President Hu Jintao is not usually the subject of debate amongst the fashionistas. But he did get the sartorial thumbs-up when he appeared in a crisply tailored Mao suit for last year’s 60th anniversary celebrations of the People’s Republic.
“President Hu’s suit was a redesigned one,” remarked Xiao Hua, chairman of Eve Enterprise Group, which was tasked with making Hu’s clothes for the ceremony. Other media reports congratulated Hu for mixing a Western-style slim cut with traditional Mao suit elements like pockets, buttons and colour.
The Mao suit has confusing origins. Despite its name, the style of jacket actually came into the public eye courtesy of Sun Yat-sen, the first president of the Chinese Republic.
The plan was to display a symbolic break with China’s imperial past. Sun hoped the suit’s East-West fusion would signify the country’s new openness to Western influence.
Every button and pocket also had a message. The four pockets represented the traditional “Four Virtues” (kindness, intelligence, diligence and courage) of Chinese culture. The five front buttons stood for the five branches of the Chinese government. The three-cuff buttons indicated the “Three Principles of the People,” a political philosophy developed by Sun.
Couture with a conscience, perhaps. But it wasn’t until Chairman Mao came to power that the suit really began to catch on. During his 27-year rule, the Great Helmsman appeared so regularly in the four-pocket jacket that it soon took on his name. No self-respecting proleterian dared leave home without one.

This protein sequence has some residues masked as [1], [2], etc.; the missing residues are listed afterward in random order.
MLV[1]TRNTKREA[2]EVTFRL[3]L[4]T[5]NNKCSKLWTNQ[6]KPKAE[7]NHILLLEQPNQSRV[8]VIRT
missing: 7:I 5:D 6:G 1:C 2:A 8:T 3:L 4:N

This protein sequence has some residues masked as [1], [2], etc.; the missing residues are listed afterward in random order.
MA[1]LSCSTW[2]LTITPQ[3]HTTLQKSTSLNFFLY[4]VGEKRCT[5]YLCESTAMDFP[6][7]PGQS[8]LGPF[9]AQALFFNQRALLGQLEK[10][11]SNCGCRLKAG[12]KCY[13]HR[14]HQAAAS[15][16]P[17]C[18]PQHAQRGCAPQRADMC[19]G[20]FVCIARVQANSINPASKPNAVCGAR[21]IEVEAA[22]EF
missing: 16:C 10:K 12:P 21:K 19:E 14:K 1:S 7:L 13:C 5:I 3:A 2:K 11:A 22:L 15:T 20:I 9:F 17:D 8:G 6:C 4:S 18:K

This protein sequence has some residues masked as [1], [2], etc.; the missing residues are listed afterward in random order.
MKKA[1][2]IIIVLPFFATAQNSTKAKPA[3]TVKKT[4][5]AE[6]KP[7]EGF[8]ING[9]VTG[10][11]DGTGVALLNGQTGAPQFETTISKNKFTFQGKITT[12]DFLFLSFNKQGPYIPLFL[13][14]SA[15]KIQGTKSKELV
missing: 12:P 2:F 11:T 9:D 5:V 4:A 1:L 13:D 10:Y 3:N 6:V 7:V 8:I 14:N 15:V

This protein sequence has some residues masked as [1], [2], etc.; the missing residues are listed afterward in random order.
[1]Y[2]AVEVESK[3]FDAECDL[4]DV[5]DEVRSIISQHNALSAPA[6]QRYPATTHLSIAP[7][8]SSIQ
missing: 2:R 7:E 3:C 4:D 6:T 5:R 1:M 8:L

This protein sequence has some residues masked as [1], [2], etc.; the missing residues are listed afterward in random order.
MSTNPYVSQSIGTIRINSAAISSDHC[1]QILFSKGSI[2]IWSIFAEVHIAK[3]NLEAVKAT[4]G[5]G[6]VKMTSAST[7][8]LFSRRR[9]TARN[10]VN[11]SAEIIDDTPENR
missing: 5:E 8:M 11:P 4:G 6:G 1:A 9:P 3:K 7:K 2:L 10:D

Even after Mao’s death in 1976, the suits remained de rigeur as political dress code. Deng Xiaoping and Jiang Zemen were often seen wearing them. Of course, North Korean leader Kim Jong-Il is also a fan. It goes well with his platform heels.
But as a growing number of Western brands began appearing in China, the Mao suit began to fall out of fashion. “It was more popular several decades ago, but now, it would appear very strange if I took a walk in the street wearing this suit,” says Zhang Shichuan, a civil servant who has not wore his ‘vintage’ green Mao suit for nearly 30 years. Still, President Hu’s retro move may pave the way for something of a renaissance.
The suit is now making its way into trendy boutiques in Beijing and Shanghai. Eve Enterprise Group, is hopeful. “The modern Mao suit will become very popular for business occasions,” says Eve’s chairperson, Xia Hua. There was even a showcasing of the latest 50 styles at last November’s China Fashion Week.
Designs are also being updated for the times, and for the fairer sex. Eve’s female clients can now buy Mao suits embellished with feather-like and floral patterns in rich silver and gold tones, says the China Daily.
“These designs can deliver a powerful feeling, and modern women like to impress men with a tough look,” says Liu Jiao, a spokesman of Beijing Institute of Fashion Technology.
© ChinTell Ltd. All rights reserved.
Exclusively sponsored by HSBC.
The Week in China website and the weekly magazine publications are owned and maintained by ChinTell Limited, Hong Kong. Neither HSBC nor any member of the HSBC group of companies ("HSBC") endorses the contents and/or is involved in selecting, creating or editing the contents of the Week in China website or the Week in China magazine. The views expressed in these publications are solely the views of ChinTell Limited and do not necessarily reflect the views or investment ideas of HSBC. No responsibility will therefore be assumed by HSBC for the contents of these publications or for the errors or omissions therein.